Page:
17. 4 out of 5

    Jeff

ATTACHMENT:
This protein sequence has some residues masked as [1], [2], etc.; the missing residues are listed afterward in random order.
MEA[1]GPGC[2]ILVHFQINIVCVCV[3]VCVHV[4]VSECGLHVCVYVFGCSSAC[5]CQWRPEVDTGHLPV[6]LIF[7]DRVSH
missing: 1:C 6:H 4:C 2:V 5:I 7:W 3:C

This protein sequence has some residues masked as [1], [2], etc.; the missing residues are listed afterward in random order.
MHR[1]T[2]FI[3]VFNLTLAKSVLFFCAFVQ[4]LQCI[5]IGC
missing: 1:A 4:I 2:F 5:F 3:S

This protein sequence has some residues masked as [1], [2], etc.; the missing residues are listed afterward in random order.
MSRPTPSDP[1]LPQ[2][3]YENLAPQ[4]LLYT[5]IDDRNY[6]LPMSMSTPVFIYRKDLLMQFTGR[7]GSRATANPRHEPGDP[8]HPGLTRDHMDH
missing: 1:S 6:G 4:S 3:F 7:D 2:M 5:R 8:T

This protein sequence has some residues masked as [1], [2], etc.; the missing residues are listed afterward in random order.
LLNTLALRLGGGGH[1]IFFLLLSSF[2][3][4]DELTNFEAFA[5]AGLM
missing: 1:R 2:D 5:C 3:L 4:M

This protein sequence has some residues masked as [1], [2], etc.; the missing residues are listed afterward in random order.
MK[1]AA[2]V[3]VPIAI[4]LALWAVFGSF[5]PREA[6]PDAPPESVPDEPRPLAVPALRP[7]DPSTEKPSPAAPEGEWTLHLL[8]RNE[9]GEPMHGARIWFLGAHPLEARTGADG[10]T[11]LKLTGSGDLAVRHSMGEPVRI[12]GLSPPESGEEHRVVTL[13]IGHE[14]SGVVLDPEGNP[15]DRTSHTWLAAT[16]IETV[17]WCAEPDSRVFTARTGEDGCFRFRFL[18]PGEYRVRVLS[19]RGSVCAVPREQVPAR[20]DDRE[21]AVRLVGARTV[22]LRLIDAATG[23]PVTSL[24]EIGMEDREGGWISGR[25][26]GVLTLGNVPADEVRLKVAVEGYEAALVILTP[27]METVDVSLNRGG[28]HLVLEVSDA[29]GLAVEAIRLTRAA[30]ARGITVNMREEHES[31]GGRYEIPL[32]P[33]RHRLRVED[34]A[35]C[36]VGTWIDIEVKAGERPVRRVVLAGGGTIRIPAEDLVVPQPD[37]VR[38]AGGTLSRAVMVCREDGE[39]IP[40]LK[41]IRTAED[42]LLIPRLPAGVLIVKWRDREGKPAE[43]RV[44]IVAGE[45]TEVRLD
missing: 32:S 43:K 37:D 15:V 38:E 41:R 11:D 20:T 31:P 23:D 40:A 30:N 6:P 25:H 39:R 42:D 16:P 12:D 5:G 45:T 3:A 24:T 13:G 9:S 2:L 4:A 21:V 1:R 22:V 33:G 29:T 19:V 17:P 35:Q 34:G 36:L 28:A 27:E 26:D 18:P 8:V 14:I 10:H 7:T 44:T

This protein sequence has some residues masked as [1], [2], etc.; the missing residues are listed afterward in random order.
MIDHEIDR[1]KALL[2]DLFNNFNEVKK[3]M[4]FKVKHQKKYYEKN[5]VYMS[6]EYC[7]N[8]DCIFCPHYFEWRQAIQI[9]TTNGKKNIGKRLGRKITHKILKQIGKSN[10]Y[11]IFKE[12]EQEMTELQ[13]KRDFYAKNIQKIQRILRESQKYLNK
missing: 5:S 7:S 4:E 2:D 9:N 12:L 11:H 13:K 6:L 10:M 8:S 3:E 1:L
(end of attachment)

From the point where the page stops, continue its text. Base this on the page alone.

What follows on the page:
I picked this book up because I had a decided hole in my knowledge of "progress" in the conduct of military affairs between the American Civil War and World War I. So many advances occurred between the two — trench warfare, the use of Gatling/machine guns, the use of more accurate breech-loading rifles — and it seemed to me that an examination of the principal European war between the two, the Franco-Prussian War, was in order. The Franco-Prussian War itself (in a nutshell) was a war that had no I picked this book up because I had a decided hole in my knowledge of "progress" in the conduct of military affairs between the American Civil War and World War I. So many advances occurred between the two — trench warfare, the use of Gatling/machine guns, the use of more accurate breech-loading rifles — and it seemed to me that an examination of the principal European war between the two, the Franco-Prussian War, was in order. The Franco-Prussian War itself (in a nutshell) was a war that had no reason to be fought. The Prussians entered the war with the goal of using it to coalesce the other German states around Prussia to create a German nation. The French entered the war because the imperial regime of Louis Napoleon (Napoleon III) was faltering and Louis figured that a little winnable war against Prussia would rally the country around his reign… and that of his son. At the start of the war, the French had every advantage in terms of manpower and weaponry (except for artillery) and, in fact, the French had the upper hand at the beginning of almost every battle… only to lose each battle because of flawed tactics and a failure to commit reserves at the right time in the right place. The superiority of German artillery counterbalanced everything else in the end. And the Germans ended up marching through Paris. As with most wars, each side drew the wrong lessons in both defeat and victory, all of which manifested itself very plainly in 1914. But the book… This is not a "page turner" kind of book. You will not find compelling anecdotes nor particularly memorable stories. But Mr. Wawro is a competent, concise author who writes with great clarity. He explained clearly the internal pre-war politics in both countries and the events and machinations leading up to the declaration of war. His descriptions of the battles and movements of armies were conveyed in a very straightforward manner. His last chapter outlines very well the lessons that each side "learned", the lessons that each side should have learned, and the impact of both on the Great War. And so, if you are inclined to learn more and are comfortable with reading a very straightforward history, I recommend The Franco-Prussian War highly; otherwise… well, I would move on to some other topic.